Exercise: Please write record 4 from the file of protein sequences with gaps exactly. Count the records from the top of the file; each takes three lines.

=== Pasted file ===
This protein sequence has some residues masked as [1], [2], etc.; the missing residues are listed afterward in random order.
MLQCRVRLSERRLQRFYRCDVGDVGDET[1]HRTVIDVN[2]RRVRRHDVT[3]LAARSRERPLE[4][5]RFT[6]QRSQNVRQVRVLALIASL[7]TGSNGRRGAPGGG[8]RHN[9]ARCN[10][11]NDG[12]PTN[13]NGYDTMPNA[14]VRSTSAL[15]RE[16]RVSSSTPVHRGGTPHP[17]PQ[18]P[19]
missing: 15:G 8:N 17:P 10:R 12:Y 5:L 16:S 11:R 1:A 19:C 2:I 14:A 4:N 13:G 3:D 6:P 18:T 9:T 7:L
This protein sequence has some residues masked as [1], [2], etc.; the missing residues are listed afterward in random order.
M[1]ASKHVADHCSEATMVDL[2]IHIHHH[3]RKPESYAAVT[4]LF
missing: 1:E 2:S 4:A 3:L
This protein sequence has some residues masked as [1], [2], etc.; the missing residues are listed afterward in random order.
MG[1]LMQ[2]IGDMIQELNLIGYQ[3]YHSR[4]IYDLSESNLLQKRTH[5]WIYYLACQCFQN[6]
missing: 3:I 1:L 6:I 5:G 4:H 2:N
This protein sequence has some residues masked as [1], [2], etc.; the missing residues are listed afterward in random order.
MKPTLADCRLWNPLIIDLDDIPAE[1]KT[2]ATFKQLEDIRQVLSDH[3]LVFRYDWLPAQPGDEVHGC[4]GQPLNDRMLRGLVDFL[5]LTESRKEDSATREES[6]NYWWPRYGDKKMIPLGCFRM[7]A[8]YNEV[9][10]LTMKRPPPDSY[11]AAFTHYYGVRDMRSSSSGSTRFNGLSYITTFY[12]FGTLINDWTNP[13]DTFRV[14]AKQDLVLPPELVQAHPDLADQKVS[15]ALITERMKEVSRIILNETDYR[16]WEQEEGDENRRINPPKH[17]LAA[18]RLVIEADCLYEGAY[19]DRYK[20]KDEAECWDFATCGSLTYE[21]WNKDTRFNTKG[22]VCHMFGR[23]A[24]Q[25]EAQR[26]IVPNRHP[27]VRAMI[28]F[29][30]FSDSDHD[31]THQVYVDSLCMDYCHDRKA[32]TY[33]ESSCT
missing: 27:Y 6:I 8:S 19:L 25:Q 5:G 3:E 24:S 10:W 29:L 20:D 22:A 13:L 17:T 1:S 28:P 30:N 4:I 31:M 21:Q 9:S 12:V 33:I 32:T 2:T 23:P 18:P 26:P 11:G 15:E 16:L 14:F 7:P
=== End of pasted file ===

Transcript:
This protein sequence has some residues masked as [1], [2], etc.; the missing residues are listed afterward in random order.
MKPTLADCRLWNPLIIDLDDIPAE[1]KT[2]ATFKQLEDIRQVLSDH[3]LVFRYDWLPAQPGDEVHGC[4]GQPLNDRMLRGLVDFL[5]LTESRKEDSATREES[6]NYWWPRYGDKKMIPLGCFRM[7]A[8]YNEV[9][10]LTMKRPPPDSY[11]AAFTHYYGVRDMRSSSSGSTRFNGLSYITTFY[12]FGTLINDWTNP[13]DTFRV[14]AKQDLVLPPELVQAHPDLADQKVS[15]ALITERMKEVSRIILNETDYR[16]WEQEEGDENRRINPPKH[17]LAA[18]RLVIEADCLYEGAY[19]DRYK[20]KDEAECWDFATCGSLTYE[21]WNKDTRFNTKG[22]VCHMFGR[23]A[24]Q[25]EAQR[26]IVPNRHP[27]VRAMI[28]F[29][30]FSDSDHD[31]THQVYVDSLCMDYCHDRKA[32]TY[33]ESSCT
missing: 27:Y 6:I 8:S 19:L 25:Q 5:G 3:E 24:S 10:W 29:L 20:D 22:A 13:L 17:T 1:S 28:P 30:N 4:I 31:M 21:Q 9:S 12:V 33:I 32:T 2:T 23:P 18:P 26:P 11:G 15:E 16:L 14:F 7:P